“Twelve years ago, I met her in this very park. She was buying a vanilla ice cream, and I, a chocolate one. We looked at each other and a fog of love covered us like a halo. It came intense, flowering, shedding pollen. In an instant our souls had been disturbed. She caressed me with her gaze and I touched her with mine. We sat on this very bench that for twenty-eight days turned into the silent witness of our love. I came here to wait for her every day and under the warm embrace of the sun and the romantic light of the moon we talked of our love. We learnt to identify the scents of the flowers; the sweetness of the jasmines and the bitterness of the margaritas, the sleepy touch of the gardenias and the venomous enchantment of the orchids. We discovered love at an age where hopes and passions already rest serenely, and we feel satisfied in our own company. Now, hope invaded us with the spirit of adolescence, and passion captured us with its warm breath.Like two children during twenty-eight days we reconciled ourselves with life. We made plans and promises. Like the springtime, our love flowered each day with more intensity. The buds opened with our souls every morning and closed with poetry each afternoon at dusk”.
“But soulmates like this don’t exist, Rafael”.
“What do you know about love! Look at all these people passing us by smelling like cheap cologne, like naphthalene, how they look at us, they laugh, they make fun. They don’t know that twelve years ago my soul died”.
“As a philosopher once said, Rafael, the soul is not only not immortal, but it is the more mortal than the body”.
“This is why I sit on this bench every day waiting for her, this bench which has become a mausoleum upon which I have become accustomed to live. The crystal clear memory of that last day when we combined love and passion into one single verb in present tense is always here”.
“She was radiant, like an empress. She was not young, but her skin still smelled like the fruits of the earth, she still conserved the freshness of dawn and the smoothness of porcelain. I took off her clothes, bit by bit with the patience of a medieval monk. She submerged herself in my soul, I, in her body. She took control of my heart, I, her conscience.  I took over her ruby lips, her lovely breasts, her humid sex, and in them I abandoned drop by drop my whole life”.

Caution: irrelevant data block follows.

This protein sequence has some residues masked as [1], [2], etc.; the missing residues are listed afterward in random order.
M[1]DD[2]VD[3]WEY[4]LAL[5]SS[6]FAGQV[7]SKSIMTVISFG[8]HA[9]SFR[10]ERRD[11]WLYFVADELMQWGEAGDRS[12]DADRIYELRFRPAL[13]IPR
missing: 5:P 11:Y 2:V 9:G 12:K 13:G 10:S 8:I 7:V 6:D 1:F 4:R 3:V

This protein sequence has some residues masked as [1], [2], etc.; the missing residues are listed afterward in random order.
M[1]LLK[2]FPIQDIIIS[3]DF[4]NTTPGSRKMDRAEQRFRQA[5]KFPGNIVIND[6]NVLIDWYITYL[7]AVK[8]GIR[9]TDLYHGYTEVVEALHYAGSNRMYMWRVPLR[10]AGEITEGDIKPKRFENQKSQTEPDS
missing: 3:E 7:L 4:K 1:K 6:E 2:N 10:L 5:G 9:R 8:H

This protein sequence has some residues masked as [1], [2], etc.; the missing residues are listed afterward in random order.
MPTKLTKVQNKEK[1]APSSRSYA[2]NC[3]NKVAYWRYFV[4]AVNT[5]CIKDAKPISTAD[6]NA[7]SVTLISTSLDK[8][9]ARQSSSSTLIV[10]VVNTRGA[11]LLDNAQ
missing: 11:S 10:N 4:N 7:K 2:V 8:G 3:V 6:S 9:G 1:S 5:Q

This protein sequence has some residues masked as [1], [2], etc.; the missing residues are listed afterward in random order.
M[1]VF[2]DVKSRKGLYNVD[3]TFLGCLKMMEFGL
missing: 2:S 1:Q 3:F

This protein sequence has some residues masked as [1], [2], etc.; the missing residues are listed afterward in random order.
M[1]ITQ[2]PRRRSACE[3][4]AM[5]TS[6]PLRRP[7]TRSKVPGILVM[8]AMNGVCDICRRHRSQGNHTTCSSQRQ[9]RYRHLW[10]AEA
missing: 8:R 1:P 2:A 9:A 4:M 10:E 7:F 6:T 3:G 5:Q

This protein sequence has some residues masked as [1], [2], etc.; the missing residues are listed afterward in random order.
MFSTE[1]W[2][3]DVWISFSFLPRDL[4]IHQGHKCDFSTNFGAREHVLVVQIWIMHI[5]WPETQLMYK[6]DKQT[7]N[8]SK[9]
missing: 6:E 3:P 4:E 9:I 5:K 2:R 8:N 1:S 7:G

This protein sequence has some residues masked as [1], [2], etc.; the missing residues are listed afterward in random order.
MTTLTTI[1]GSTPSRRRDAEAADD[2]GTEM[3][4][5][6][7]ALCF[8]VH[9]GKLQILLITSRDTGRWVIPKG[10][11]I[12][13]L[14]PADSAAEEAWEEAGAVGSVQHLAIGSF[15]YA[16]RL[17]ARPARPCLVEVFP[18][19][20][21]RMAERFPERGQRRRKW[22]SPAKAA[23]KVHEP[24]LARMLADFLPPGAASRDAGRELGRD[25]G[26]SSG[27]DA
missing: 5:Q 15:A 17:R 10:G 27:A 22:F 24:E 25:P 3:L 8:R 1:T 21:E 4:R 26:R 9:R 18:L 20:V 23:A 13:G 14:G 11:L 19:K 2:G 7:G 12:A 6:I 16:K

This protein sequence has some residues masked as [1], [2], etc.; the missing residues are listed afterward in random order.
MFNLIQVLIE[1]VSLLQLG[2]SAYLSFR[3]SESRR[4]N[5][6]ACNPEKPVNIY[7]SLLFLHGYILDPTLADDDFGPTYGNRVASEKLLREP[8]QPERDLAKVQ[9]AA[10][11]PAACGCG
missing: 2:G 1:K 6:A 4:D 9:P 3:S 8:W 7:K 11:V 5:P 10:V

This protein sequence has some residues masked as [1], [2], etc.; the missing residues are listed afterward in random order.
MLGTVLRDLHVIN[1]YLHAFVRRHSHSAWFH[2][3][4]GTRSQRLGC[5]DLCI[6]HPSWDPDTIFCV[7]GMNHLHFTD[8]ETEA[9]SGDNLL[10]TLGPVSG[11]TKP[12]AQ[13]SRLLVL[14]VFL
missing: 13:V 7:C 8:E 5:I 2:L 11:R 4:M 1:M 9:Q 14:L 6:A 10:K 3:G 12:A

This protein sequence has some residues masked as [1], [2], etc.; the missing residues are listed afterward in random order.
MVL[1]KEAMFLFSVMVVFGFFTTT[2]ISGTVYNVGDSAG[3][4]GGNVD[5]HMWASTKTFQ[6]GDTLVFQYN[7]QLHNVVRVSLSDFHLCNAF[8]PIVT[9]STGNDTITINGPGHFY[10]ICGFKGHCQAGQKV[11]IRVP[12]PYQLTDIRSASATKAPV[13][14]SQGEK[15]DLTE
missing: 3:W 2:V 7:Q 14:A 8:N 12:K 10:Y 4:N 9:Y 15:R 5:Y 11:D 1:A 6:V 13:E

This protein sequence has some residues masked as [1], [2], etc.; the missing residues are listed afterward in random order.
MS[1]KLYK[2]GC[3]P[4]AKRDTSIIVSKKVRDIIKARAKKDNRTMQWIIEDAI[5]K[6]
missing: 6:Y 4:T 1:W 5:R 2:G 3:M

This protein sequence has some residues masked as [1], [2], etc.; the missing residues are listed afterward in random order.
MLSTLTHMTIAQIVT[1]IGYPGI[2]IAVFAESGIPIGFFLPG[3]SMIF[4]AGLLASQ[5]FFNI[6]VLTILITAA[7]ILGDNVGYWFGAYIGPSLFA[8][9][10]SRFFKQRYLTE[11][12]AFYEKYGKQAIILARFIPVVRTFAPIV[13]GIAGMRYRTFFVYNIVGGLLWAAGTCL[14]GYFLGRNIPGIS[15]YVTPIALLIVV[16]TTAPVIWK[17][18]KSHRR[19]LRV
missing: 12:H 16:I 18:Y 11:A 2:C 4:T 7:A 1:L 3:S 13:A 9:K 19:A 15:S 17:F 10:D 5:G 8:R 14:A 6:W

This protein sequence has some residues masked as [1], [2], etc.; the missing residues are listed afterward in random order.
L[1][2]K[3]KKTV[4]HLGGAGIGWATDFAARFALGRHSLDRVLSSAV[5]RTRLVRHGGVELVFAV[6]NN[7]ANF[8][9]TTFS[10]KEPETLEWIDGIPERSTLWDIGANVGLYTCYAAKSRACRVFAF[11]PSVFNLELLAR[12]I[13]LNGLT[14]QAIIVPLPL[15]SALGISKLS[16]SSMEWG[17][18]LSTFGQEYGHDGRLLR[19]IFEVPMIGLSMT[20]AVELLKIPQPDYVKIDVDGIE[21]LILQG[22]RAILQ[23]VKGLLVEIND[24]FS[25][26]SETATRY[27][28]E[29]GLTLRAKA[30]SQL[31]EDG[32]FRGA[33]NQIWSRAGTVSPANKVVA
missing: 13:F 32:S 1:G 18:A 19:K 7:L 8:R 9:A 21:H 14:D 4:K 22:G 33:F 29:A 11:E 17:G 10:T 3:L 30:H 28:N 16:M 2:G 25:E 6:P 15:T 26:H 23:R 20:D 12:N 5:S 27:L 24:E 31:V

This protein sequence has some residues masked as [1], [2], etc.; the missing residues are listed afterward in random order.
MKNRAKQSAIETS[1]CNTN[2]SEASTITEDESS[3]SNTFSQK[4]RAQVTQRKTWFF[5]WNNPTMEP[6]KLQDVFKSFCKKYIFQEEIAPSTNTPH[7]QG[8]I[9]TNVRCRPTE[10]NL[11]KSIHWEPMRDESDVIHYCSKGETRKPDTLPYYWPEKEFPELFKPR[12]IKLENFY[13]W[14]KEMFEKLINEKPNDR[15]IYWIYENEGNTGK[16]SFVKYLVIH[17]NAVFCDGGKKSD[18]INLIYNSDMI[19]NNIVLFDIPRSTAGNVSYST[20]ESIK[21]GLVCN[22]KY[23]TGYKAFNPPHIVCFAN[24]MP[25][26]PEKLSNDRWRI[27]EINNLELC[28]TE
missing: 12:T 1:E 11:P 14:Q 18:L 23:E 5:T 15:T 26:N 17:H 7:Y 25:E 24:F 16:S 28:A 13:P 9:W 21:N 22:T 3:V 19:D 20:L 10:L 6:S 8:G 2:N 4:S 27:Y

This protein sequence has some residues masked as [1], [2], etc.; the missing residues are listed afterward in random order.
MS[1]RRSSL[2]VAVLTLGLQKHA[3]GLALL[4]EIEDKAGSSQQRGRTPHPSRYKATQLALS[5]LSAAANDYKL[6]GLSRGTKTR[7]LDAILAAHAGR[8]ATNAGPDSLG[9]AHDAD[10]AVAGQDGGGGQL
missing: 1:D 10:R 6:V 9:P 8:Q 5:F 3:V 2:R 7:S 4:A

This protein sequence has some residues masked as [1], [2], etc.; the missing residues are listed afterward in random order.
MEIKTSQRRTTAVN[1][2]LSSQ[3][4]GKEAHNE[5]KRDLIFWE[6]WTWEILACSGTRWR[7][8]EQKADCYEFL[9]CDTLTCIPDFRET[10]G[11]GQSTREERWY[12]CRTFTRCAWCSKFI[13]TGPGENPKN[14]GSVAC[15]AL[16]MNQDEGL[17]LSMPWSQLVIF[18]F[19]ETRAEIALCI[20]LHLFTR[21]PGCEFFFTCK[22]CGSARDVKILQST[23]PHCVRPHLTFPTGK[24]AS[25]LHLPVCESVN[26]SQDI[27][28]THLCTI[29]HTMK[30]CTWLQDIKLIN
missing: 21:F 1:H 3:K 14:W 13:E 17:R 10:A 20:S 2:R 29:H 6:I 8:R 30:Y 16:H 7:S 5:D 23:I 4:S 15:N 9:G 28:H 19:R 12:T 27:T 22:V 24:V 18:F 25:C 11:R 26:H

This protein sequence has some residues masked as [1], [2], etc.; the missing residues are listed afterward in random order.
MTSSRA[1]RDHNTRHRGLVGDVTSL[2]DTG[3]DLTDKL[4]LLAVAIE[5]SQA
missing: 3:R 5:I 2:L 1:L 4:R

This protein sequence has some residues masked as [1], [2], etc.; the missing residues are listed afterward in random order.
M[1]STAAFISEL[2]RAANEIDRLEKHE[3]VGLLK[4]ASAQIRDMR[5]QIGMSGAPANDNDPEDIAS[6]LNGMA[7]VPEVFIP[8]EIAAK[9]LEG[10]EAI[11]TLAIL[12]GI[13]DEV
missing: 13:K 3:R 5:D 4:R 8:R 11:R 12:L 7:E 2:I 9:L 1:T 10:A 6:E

“We made love slowly, sweetly, like a couple of old grandparents. It was as if we were dancing to the rhythm of a celestial melody that was blessing our incarnation with holy water. She received my kisses and caresses full of uncontrolled passion, and with them came the promise to adore her for the rest of my existence. I mounted her with force causing her some pain which culminated in infinite pleasure and we abandoned ourselves in a soothing swaying that opened up into a path towards glory, which hit us like a whipping, leaving us melted into one fused body”.
“We said goodbye that afternoon swearing oaths and promises. She seemed to be levitating as I watched her walk away, her dress waving like a sheet in the wind; but she never returned”.
“Since then, for twelve years, I’ve come here every afternoon to wait for her on this very bench. I’ve long forgotten the calendar of my life, but I’ve counted one by one the rounds of the moon which have passed infinitely, and I’ve learned to console myself with the aroma of the flowers that keep her memory alive”.
“Rafael, that same day that you said goodbye to her, she died”.
He felt that the sky was falling apart. An extreme cold prickled her skin and her body convulsed, she went limp and two slow tears filled her eyes and clouded her heart.
“How do you know that”? He asked.
“I was there with her that day, Rafael, just like I’m here with you today”.
“Did she suffer”? He asked after a long pause.
“She died without understanding Rafael; she didn’t even know she was dying”.
“I shouldn’t have let her go without me”.
“There is no way to avoid death, and it’s not as bad as it seems Rafael. The rich and the poor, the good and the bad all rest there with her”.